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Signs of Life in Meridiani Planum: What Might Opportunity See (Or Miss)?The Meridiani Planum hematite deposit has been designated as the prime landing site for Opportunity, one of the two Mars Exploration Rover (MER) spacecraft. Iron oxide and hydroxide minerals, including hematite, can mineralize and preserve microfossils and physical biomarkers. Previous research by ourselves and others, summarized below, has demonstrated such mineralization in a variety of terrestrial hematite deposits. Our most recent study has focused on the mineralization of microorganisms in rock varnish, the iron- and manganese-rich layers that coat rocks in many arid environments.
Document ID
20040065939
Document Type
Conference Paper
Authors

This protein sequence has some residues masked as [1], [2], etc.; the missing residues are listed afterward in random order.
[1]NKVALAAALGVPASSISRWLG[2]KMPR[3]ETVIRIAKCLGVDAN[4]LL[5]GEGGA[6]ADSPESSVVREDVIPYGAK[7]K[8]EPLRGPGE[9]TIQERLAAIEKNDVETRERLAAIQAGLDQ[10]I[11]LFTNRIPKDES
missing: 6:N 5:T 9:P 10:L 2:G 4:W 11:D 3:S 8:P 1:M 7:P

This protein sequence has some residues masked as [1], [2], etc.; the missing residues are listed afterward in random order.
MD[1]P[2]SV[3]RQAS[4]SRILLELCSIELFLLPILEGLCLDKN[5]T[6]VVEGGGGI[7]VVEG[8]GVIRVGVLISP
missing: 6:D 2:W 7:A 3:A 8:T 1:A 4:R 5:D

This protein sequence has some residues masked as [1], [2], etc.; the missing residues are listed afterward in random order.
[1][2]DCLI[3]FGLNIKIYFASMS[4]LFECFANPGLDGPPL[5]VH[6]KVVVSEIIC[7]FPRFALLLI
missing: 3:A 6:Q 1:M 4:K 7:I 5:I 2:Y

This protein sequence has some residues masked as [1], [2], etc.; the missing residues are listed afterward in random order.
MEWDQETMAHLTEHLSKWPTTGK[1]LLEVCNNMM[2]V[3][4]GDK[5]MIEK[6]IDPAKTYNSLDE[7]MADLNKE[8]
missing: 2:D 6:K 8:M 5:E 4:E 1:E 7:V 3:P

Allen, C. C. (NASA Johnson Space Center Houston, TX, United States)
Probst, L. W. (Rice Univ. Houston, TX, United States)
Flood, B. E. (University of Southern California Los Angeles, CA, United States)
Longazo, T. G. (Arizona Univ. Tucson, AZ, United States)
Schelble, R. T. (University of Southern California Los Angeles, CA, United States)
Westall, F. (Centre National de la Recherche Scientifique Orleans, France)
Date Acquired
August 21, 2013
Publication Date
January 1, 2004
Publication Information
Publication: Lunar and Planetary Science XXXV: Astrobiology Stew: Pinch of Microbes, Smidgen of UV, Touch of Organics, and Dash of Meteorites
Subject Category
Lunar and Planetary Science and Exploration
Distribution Limits
Public
Copyright
Public Use Permitted.

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IDRelationTitle20040065936Analytic PrimaryLunar and Planetary Science XXXV: Astrobiology Stew: Pinch of Microbes, Smidgen of UV, Touch of Organics, and Dash of Meteorites
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